1. Have a Cell Phone with Text
After a major disaster, the ability to call will be very limited as many people will be using the same circuits so, it's best to communicate through text. Sometimes you can communicate through apps such as Twitter or Facebook. It really depends on what is available. So, make sure your phone can text.
In a previous week we talked about having an emergency communication plan. One reminder is to have an out-of-state contact who family members can contact when they can't contact you.
2. Have a Solar Cell Phone Charger
We are extremely dependent on our cell phones, and there are times when the power goes out for extended periods of time. A solar cell phone charger is the answer. Recently in my ward some of us purchased the Max 2-in-1 from LuminAid. I like this charger because it is collapsible, waterproof and provides light. There are many other options for you to choose from.
This is by far the easiest part of this week's challenge. We live in an amazing technical era with first aid knowledge at our fingertips. Whether it's an everyday disaster or a major disaster, we need emergency answers on our phones.
I keep mine in a folder on my cell phone. And who couldn't be without the Savior in a crises?
A few apps I like:
DISASTER HELP: "Receive real-time alerts from the National Weather Service for up to five locations nationwide. Learn emergency safety tips for over 20 types of disasters, including earthquakes, fires, hurricanes, tornados and more. Locate open shelters in your area and find disaster recovery centers where you can talk to FEMA in person."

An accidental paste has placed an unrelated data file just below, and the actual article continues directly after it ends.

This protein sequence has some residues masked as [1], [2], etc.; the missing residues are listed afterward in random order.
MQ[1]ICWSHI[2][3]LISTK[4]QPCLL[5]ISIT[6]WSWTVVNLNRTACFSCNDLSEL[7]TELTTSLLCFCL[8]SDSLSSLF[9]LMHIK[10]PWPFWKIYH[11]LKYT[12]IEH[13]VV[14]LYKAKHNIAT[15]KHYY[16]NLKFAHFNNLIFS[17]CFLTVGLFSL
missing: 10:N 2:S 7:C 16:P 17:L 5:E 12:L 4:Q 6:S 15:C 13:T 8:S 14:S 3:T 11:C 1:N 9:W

|Red Cross Apps|
BE PREPARED: Do you know first aid? Or what to do in an earthquake? These apps and more not listed, will help you in an emergency.
If the cardiac emergency is in a public place, the location-aware application will alert users in the vicinity of the need for CPR simultaneous with the dispatch of advanced medical care. The application also directs these potential rescuers to the exact location of the closest Automated External Defibrillator (AED)."
TIP A CRISES: "The SafeUT Crisis Text and Tip Line is a statewide service that provides real-time crisis intervention to youth through texting and a confidential tip program – right from your smartphone." Perhaps your state has one.
I hope you found something you can work on. I sure enjoyed putting this post together for you.
The Food Storage Organizer
Check out more preparedness ideas on my Food Storage Organizer Pinterest Page.